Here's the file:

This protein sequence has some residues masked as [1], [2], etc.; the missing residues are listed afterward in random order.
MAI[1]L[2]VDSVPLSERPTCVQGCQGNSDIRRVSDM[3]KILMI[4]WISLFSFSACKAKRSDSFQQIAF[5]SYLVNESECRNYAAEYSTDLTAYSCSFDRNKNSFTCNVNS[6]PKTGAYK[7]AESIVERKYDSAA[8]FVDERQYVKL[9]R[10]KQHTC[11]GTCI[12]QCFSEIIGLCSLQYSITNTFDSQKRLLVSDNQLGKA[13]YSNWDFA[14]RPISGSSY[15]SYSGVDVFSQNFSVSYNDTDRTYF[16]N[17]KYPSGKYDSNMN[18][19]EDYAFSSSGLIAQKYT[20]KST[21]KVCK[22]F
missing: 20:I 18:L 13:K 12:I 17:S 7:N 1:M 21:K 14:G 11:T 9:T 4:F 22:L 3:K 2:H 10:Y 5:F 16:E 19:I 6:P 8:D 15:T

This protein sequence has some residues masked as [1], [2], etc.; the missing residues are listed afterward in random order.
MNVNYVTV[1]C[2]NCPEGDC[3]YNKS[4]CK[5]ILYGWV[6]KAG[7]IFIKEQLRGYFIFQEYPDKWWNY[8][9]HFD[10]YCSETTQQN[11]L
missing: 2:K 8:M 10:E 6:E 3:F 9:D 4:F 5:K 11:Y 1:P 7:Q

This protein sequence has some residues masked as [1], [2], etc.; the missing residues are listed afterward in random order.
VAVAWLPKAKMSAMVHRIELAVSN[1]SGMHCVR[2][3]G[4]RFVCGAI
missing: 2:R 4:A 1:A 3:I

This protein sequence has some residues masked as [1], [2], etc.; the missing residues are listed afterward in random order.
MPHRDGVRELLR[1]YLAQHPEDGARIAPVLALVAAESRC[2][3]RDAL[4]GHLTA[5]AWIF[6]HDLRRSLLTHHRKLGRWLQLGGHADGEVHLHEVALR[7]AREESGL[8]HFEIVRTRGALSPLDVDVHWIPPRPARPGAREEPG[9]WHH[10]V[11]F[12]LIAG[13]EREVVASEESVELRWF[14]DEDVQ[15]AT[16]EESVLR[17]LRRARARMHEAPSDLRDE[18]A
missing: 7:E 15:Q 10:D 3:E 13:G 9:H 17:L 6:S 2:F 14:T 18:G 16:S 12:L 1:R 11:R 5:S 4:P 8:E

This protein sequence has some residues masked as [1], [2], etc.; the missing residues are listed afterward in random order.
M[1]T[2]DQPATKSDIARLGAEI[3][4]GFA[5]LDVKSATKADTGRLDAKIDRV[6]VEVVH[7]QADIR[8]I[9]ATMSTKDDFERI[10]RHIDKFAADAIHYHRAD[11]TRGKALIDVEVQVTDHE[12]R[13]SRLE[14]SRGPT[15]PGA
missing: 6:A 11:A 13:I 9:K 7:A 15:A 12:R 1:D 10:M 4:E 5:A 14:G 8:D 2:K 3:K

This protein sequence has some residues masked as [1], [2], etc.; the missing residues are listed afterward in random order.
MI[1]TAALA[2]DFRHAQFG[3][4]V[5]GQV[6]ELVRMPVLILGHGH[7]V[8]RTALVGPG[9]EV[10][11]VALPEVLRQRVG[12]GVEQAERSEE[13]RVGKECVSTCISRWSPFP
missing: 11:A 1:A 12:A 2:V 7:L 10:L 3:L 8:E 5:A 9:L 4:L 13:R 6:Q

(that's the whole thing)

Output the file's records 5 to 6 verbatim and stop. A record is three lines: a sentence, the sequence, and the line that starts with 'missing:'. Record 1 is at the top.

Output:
This protein sequence has some residues masked as [1], [2], etc.; the missing residues are listed afterward in random order.
M[1]T[2]DQPATKSDIARLGAEI[3][4]GFA[5]LDVKSATKADTGRLDAKIDRV[6]VEVVH[7]QADIR[8]I[9]ATMSTKDDFERI[10]RHIDKFAADAIHYHRAD[11]TRGKALIDVEVQVTDHE[12]R[13]SRLE[14]SRGPT[15]PGA
missing: 6:A 11:A 13:I 9:K 7:A 15:A 12:R 1:D 10:M 4:E 5:A 14:G 8:D 2:K 3:K

This protein sequence has some residues masked as [1], [2], etc.; the missing residues are listed afterward in random order.
MI[1]TAALA[2]DFRHAQFG[3][4]V[5]GQV[6]ELVRMPVLILGHGH[7]V[8]RTALVGPG[9]EV[10][11]VALPEVLRQRVG[12]GVEQAERSEE[13]RVGKECVSTCISRWSPFP
missing: 11:A 1:A 12:A 2:V 7:L 10:L 3:L 8:E 5:A 9:L 4:L 13:R 6:Q